A man living with life-changing injuries has made a stark plea to Northern Ireland politicians to return to work after he nearly died from infections caught in his frozen home.
Derry’s ean Friel has asked when the promised £400 energy rebate will be delivered to help people in Northern Ireland who desperately need it, like him.
In May 2016, Friel was paralyzed from the chest down. He spent a month in a coma Royal Victoria Hospitaltwo months in a spinal ward and another three months in rehab at Musgrave Park Hospital.
He has two titanium rods with studs running through his spine, titanium plates with studs running through his sternum, and a computerized pump under the skin of his abdomen that constantly feeds a drug into his spinal fluid.
Due to his condition, he is considered ‘highly vulnerable’ and is susceptible to infection.
Last month, he was admitted to the hospital after contracting pneumonia and sepsis.
His gas bill for the year totaled £2,038 to heat a bungalow, and that was with him using it sparingly.
Mr. Friel was admitted to the hospital on October 2 and spent two days in a side room of the emergency department before being transferred to a ward and then to the Intensive Care Unit.
Speaking to the Belfast Telegraph, he said: “I had pneumonia, a urinary tract infection, which developed into sepsis, and low oxygen levels and low sodium levels, and the doctors said I was delusional.
“I have been putting on extra layers of clothing around the house to save money. [turning on the heating] and the doctors have attributed a large part of the pneumonia to my living in a cold house.
“I want to know, where is that £400 discount? I think the ‘Don’t UP’ should be stripped of all their salaries and funds because they don’t hold their seats in what is supposed to be their democratic government.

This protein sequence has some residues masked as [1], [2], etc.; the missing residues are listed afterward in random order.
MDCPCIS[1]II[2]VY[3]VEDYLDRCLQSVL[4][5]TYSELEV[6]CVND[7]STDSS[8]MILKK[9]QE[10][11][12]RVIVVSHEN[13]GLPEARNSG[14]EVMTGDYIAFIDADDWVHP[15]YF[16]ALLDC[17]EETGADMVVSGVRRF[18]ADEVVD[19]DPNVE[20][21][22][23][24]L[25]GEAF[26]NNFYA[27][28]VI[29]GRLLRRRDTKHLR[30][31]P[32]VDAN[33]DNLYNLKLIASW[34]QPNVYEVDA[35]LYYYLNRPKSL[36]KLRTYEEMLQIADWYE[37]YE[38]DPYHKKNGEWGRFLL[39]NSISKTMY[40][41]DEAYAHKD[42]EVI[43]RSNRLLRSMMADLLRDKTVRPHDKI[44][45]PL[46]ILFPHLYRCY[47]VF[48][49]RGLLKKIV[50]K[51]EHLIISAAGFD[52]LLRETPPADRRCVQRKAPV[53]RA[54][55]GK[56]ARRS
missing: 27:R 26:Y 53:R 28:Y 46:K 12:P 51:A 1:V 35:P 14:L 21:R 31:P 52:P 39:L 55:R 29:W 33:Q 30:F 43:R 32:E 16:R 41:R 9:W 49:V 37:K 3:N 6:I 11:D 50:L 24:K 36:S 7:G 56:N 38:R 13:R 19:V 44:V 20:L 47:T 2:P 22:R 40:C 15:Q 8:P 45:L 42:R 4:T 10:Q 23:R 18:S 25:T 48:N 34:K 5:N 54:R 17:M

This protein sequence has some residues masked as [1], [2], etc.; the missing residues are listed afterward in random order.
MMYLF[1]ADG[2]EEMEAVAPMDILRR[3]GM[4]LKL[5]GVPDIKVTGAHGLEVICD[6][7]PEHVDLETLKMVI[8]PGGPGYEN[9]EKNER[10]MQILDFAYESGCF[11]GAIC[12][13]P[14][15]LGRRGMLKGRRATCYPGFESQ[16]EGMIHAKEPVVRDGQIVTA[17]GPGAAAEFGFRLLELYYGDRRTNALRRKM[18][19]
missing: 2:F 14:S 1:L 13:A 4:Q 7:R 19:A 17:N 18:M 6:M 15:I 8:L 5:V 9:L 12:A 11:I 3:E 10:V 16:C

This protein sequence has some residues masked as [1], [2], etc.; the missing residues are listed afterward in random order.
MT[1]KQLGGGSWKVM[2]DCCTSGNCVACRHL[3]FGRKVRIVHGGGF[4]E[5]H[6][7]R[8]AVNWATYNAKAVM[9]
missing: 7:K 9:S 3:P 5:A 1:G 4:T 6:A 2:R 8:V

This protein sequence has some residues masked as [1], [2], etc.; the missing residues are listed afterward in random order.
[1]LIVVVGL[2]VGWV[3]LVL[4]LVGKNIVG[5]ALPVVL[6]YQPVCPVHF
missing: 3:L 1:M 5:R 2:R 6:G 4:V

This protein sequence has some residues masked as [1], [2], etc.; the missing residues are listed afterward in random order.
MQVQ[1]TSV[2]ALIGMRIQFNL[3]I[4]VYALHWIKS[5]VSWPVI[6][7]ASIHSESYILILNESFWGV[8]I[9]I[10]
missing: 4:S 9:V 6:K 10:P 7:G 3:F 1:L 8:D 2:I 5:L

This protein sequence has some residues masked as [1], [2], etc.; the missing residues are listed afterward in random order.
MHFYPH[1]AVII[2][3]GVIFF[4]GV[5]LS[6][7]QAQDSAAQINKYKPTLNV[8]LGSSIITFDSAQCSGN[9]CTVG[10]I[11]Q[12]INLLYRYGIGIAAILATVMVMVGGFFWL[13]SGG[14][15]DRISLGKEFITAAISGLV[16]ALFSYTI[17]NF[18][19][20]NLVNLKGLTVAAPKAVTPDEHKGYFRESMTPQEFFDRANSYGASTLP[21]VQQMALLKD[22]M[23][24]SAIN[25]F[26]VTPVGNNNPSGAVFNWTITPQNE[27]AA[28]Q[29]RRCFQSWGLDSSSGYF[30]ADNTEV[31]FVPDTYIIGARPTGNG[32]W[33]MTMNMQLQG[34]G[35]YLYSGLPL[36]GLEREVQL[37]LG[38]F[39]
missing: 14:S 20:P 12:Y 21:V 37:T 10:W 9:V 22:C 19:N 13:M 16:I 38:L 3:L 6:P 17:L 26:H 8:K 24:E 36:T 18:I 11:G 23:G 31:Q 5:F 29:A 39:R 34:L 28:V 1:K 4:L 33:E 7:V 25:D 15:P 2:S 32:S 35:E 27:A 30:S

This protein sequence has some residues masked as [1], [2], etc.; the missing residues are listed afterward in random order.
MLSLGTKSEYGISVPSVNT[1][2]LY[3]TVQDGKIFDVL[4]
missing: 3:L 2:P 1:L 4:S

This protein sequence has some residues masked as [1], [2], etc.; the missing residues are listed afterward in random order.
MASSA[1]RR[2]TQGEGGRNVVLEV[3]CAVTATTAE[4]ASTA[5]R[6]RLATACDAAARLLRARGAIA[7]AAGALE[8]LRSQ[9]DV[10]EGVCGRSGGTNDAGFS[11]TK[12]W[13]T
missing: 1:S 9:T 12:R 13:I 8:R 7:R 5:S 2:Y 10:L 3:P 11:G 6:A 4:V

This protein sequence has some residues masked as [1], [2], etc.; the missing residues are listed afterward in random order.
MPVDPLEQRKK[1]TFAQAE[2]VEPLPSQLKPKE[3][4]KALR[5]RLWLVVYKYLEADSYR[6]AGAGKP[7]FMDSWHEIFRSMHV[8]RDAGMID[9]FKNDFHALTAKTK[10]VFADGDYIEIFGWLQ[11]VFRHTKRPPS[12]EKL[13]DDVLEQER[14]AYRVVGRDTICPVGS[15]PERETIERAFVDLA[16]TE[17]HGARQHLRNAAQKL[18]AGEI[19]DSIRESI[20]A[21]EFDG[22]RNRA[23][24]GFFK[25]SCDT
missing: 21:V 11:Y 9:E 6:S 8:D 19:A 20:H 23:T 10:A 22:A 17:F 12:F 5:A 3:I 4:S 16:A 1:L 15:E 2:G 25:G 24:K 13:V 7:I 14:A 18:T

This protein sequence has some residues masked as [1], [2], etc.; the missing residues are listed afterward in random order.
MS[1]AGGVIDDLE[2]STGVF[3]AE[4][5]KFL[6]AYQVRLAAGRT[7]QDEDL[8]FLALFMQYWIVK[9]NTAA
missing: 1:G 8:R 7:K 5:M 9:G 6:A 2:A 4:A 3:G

“When I was in the ICU, the beds were full. I saw firsthand how our health service is stretched beyond capacity and workers are under great pressure.
“I am a supporter of the NHS. I was hesitant to ask for help because I didn’t want to stress them out further.
“But my sister Erin, who has been around it all, saw that I was lethargic and unable to remember things and insisted that I go to the hospital.
“I was there for 10 days in total. I was talking to the NHS nurses – they are exhausted working 12 hour shifts.
“Juggling supporting their families and [their] social life is non-existent.
“They couldn’t move me from the ICU to a ward because there wasn’t a free bed for me.
I feel lucky to be alive and lucky that those around me were there to help.”
His partner, Sharon Moir, flew in from Scotland and their daughter, Sadie, from the US to be at his bedside because doctors “thought I was dying”.
Ms Moir said it was “touch and go” if he would survive, as Sean had to be sedated for a few days while health workers tried to balance his sodium levels.
“The doctors said they arrived just in time,” he added.
Mr. Friel is passionate that more needs to be done to support people with disabilities, including investing in wheelchair accessible housing and free bus fares, as he only gets 50% off right now.
Disability Action Northern Ireland has called on all politicians to take “urgent action” to tackle the cost of living emergency.
Research by Disability Action shows that eight out of 10 disabled people do not have enough money to afford a decent life.
Nuala Toman, chief policy officer at Disability Action, said: “Disabled people face impossible choices between operating life-saving machinery and eating. This is a very dangerous routine.
“We are concerned that disabled people will die this winter without intervention.
“We need a sustainable government. There is no time to lose.
“Now is the time for collective leadership, generosity of spirit, negotiation and solutions that work for people with disabilities.
“Months ago we needed sustainable institutions; time is running out.”
The DUP has been contacted for comment.